Ingmar König

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'detourist' (2014) - 08.03.14 - 06.04.14 P/////AKT (solo)
Photos by Charlott Markus


Thanks to Isis Bakker and Jeroen van der Hulst
Review on Metropolis M

The following text is written by Christine Bax:
When one writes about a work of art, is it possible to have interpretation A both together and separate from interpretation B? In Tales of Mystery and Imagination, Edgar Allan Poe illustrates, in a footnote to his reader, how they could describe a room:

“When I write about a room, it is not enough to just describe a series of objects. Let’s say, the main character walks into the room. He sees white walls (except for one wall that is painted in different shades of brown). He sees the floor, the white plastered ceiling. On a diagonal white wall in the middle of the room, there are a few wooden staves connected to this wall vertically. On the other wall hangs a drawing of a skull. All these things can exist individually, and together they form the room. But if I would describe my whole story in the way I just did, it would become incredibly boring.”

I was alone in the village where I lived the summer that I wrote my first piece of text. What I wrote was not very special, but by then even the action of writing seemed like something of great importance to me. To explain this better, it might be a good idea to describe the situation I was in. It was incredibly hot that summer. All the people in the village were on holiday (except for me). The only thing that moved in the main street was the trembling hot air above the melting asphalt. For the rest, it was quiet. The main street of the village was on a hill. The grass next to the main street was yellow and the ground was cracked, because it hadn’t rained for weeks.

The houses in the village were at the bottom of the hill. They were all very much alike. Every house had two (withered) plants in its front window, or two small sculptures. Everything was symmetrical in an unofficial, but omnipresent way. My daily schedule was a routine as well. Every morning I woke up, wrapped in my sweaty blankets. I dressed, and walked in circles through the streets, without a purpose. In the middle of the day, there was no shade in the village, and my eyes would go slowly blind from the light. For the rest, I did nothing, except for read books. I lay in my room and read Poe for the hundredth time, and when I finished the book I stared at the white plaster ceiling. I thought the boredom would make me mad. I knew the contents of all my books by heart.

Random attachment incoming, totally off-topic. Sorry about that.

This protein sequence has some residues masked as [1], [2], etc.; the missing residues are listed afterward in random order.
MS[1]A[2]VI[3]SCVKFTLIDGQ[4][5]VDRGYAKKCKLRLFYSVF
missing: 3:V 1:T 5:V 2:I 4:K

TRUE!—nervous—very, very dreadfully nervous I had been, and am, but why will you say that I am mad? The burning light of the sun had sharpened my senses—not destroyed—not dulled them. Above all was the sense of seeing acute. I had the feeling I saw all things in the heaven and in the earth. I entered the room. Inside it was hot, like an oven. The tiny bits of melted asphalt underneath my shoes created footprints on the grey floor. They faded away like the traces of a lost person in the desert. The walls seemed to breathe, to live. The walls were white, except for one of them. This wall was disorderly painted in different shades of brown. Slowly a landscape arose in the colours on this wall, a desert. I grinned. A desert was very appropriate. Because there was nothing out here. (And yet, I couldn’t let go of the feeling that there was something, maybe someone else, present in the room.)

I wanted a summer job, but I didn’t know where to look for one. The only place where one could work in my village was a little store at the end of the main road. Unfortunately, because of the holidays, the store was closed.

It was this summer that I sent a letter to a magazine that we read at home; a magazine about food styling. Strangely enough I got the job. Maybe a lot of the magazine people were on holiday, or on maternity leave. Maybe they found the childish clumsiness of my letter endearing. It was my job to rewrite recipes from different chefs, for instance Jamie Oliver. I had to rewrite the recipes ‘deliciously’. It wasn’t quite clear to me what they meant by that. That’s why I decided to follow Edgar Allan Poe’s writing advice.

According to this advice, it wouldn’t work to just say “add a carrot to the tomato sauce,” or “put the pasta on a plate.” Nobody is going to get hungry like that. I decided to see the ingredients of the recipe in the same way as Poe describes a room. All ingredients can exist individually, and together they form the recipe. But if I would describe the recipe like that, the text would become extremely boring. Something had to be added.